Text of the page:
21st December 2014. The longest night in the earth's history. Short days and low light levels meant Heather's satellite tag missed some scheduled transmissions - the first time this has happened really. Worrying. But like a ray of light, data comes in from the satellites in space to tell us Heather is alive and well. The data shows she is roosting back in her home range where she has spent the past few months in South Kerry. There is a good chance of seeing her leave her roost in the morning.
Through some of the most stunning scenery known to man, but invisible in the dark and fog, I travelled through the night to meet the local IHHWS volunteer, for whom Heather has highlighted two new roosts. In this weather and low visbility, the entire journey to one of the far reaches of South West Ireland could be in vein - would we see her at all? As always with Hen Harriers, it was worth the effort even just to say you were within a couple of hundred metres of these rare birds - anything after that was a bonus.
We assumed position. Pat on one side of the bog, his back to a fine big reek of turf; while I was at the other side of the bog, with a small herd of 7-8 cows for company. We waited eagerly. At 0831 I saw a flash of light on the far side of the bog - it was Pat's phone, calling to let me know Heather was in the air, flying towards me. I did not answer the phone as I already had her in my sights - the phone on silent, vibrating in my raincoat pocket. Closer and closer she came until she was within 40-50m. She looked fine and healthy. It was an absolute joy to see her in the flesh once again.
2014 was a very memorable year for Hen Harriers and all involved in their research and conservation in Ireland and indeed in Britain. From Galway to Dublin, Kerry to Antrim, Cork to Donegal, and everywhere in between, people have been striving towards finding out more about Hen Harriers in Ireland and people have been advocating strongly for their protection, and the protection of the habitat that they and so many other species depend on. This has been a personal highlight of 2014 - to see so many people become so independently minded on Hen Harriers in Ireland, progressing their own local studies and spreading the word on how wonderful a native Irish bird this is.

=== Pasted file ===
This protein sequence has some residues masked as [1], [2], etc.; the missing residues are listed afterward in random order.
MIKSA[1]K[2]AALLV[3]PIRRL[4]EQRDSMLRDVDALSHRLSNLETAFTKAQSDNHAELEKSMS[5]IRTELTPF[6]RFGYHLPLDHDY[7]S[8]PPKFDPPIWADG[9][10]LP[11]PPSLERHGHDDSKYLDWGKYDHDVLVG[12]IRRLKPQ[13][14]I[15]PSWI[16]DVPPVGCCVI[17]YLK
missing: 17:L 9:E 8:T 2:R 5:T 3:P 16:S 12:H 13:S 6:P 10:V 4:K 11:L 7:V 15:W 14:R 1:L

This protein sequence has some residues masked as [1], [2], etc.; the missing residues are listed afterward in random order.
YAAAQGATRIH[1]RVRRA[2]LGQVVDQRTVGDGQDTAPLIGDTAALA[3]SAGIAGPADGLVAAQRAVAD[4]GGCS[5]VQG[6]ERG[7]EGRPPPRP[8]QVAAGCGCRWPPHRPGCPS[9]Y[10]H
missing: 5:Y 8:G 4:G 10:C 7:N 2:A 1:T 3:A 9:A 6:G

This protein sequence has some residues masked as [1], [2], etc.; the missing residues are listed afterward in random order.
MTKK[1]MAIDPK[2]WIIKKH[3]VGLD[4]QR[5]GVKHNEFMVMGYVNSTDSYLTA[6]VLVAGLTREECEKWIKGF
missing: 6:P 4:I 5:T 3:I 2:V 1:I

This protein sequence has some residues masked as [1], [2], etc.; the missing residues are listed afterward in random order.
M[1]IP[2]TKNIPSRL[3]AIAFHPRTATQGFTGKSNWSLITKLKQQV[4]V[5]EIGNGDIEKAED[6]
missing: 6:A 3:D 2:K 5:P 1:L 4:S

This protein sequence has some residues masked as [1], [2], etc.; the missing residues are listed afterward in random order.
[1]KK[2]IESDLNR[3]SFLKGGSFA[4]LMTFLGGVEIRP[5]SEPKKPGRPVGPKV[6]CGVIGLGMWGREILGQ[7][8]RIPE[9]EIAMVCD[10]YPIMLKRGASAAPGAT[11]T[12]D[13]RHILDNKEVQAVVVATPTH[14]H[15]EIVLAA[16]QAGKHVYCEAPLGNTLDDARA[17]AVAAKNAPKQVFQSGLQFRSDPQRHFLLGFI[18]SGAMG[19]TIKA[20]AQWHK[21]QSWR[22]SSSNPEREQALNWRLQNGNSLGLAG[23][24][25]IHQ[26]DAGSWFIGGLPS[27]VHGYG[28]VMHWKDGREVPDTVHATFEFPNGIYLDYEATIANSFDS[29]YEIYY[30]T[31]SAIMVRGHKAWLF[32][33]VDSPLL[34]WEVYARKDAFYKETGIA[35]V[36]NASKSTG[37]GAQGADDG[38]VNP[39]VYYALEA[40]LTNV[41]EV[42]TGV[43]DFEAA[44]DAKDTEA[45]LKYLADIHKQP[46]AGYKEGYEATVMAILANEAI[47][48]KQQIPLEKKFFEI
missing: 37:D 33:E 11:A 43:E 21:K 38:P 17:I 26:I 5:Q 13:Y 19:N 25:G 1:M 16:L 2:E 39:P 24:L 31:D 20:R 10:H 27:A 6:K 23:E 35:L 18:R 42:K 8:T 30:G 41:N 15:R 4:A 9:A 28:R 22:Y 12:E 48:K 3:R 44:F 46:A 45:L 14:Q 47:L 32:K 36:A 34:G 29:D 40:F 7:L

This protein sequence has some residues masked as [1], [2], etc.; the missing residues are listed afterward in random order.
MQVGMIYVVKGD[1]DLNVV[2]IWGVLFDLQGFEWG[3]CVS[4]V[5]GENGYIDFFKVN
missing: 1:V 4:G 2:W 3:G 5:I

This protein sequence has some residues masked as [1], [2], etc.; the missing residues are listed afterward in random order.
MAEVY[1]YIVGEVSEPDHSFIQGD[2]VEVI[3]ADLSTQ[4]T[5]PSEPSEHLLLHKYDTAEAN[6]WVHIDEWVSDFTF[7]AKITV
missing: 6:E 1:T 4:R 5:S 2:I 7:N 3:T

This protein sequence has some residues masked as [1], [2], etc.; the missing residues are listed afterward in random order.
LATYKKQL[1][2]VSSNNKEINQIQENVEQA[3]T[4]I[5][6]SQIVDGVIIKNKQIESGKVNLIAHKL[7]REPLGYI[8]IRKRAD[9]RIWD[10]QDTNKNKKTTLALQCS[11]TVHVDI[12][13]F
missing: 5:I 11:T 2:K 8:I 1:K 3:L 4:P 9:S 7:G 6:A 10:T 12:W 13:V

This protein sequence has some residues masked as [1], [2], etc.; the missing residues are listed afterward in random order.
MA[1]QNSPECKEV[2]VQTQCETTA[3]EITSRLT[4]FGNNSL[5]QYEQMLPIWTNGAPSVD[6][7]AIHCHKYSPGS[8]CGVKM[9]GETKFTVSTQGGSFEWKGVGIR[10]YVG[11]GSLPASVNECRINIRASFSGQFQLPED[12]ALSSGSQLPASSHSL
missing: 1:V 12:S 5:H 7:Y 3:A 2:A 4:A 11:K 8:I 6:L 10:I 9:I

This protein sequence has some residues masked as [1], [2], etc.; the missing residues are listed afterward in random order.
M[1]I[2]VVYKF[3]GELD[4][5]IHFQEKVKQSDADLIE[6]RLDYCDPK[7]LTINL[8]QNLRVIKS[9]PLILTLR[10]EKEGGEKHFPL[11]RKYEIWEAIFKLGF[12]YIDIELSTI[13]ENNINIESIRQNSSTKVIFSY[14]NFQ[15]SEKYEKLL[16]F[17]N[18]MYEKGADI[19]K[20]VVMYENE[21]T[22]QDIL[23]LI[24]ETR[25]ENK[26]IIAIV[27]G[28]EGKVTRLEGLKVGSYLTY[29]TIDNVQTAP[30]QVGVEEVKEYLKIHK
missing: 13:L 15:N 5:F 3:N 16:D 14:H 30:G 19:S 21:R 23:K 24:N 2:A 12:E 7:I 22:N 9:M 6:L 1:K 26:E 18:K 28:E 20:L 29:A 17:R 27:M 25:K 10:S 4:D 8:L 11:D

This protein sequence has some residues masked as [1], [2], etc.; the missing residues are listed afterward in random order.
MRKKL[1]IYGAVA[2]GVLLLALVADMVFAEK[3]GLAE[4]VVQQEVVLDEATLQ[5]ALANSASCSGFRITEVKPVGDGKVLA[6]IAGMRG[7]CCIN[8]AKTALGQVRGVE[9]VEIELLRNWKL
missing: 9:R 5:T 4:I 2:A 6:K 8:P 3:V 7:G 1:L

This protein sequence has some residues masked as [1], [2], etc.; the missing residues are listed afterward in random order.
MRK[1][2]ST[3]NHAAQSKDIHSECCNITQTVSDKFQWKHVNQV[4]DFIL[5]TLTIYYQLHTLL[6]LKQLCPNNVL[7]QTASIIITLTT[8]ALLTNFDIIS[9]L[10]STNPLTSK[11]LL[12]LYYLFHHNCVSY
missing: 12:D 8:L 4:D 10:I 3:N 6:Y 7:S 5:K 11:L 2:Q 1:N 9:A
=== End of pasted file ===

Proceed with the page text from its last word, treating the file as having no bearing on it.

2015 will be difficult. Vested interests who want to remove the habitat of Hen Harriers (and Curlew, Red Grouse, Snipe, Skylark, Merlin, Meadow Pipit, Cuckoo...the list goes on and on) in favour of more "profitable" developments continue to lobby for such destruction. Sickeningly, these vested interests are trying to turn the custodians of the landscape who have managed the habitat for generations against conservation. The say "SPAs are stopping people living and farming" whereas there is in fact a clear solution - support farmers in the SPAs to live and farm and support the habitats and species (using the money the EU has provided for same). The SPAs would be seen as the most positive thing to ever grace these marginally productive lands, but instead because forestry is being touted as the only game in town, with large grants to get people to stop farming and plant their land, the SPAs are being seen as restrictive. What is more restrictive than planting the land of previous and future generations for the sake of a 15-20 year grant? Anyone who knows these areas can clearly see the decimation not only of landscape and wildlife, but of local communities, cultural and social heritage...and future.
There is no doubt but that the passion instilled in people's hearts who have seen these birds in their natural habitats will also come to the fore in 2015. In Britain they have serious issues with persecution and they have had marches and petitions with 10's of thousands of signatures in support of Hen Harriers. Here we have serious issues with habitat loss, which is arguably even more serious. If we lose what little habitat remains (natural/semi-natural habitat has now been lost from the vast majority of the Hen Harrier SPAs), and if we lose the farming people who manage these habitats, what hope would we ever have of holding our Hen Harrier population?
Thanks for all your input in 2014. We look forward together to a progressive 2015.
Have a wondeful Christmas.
Hen Harrier Ireland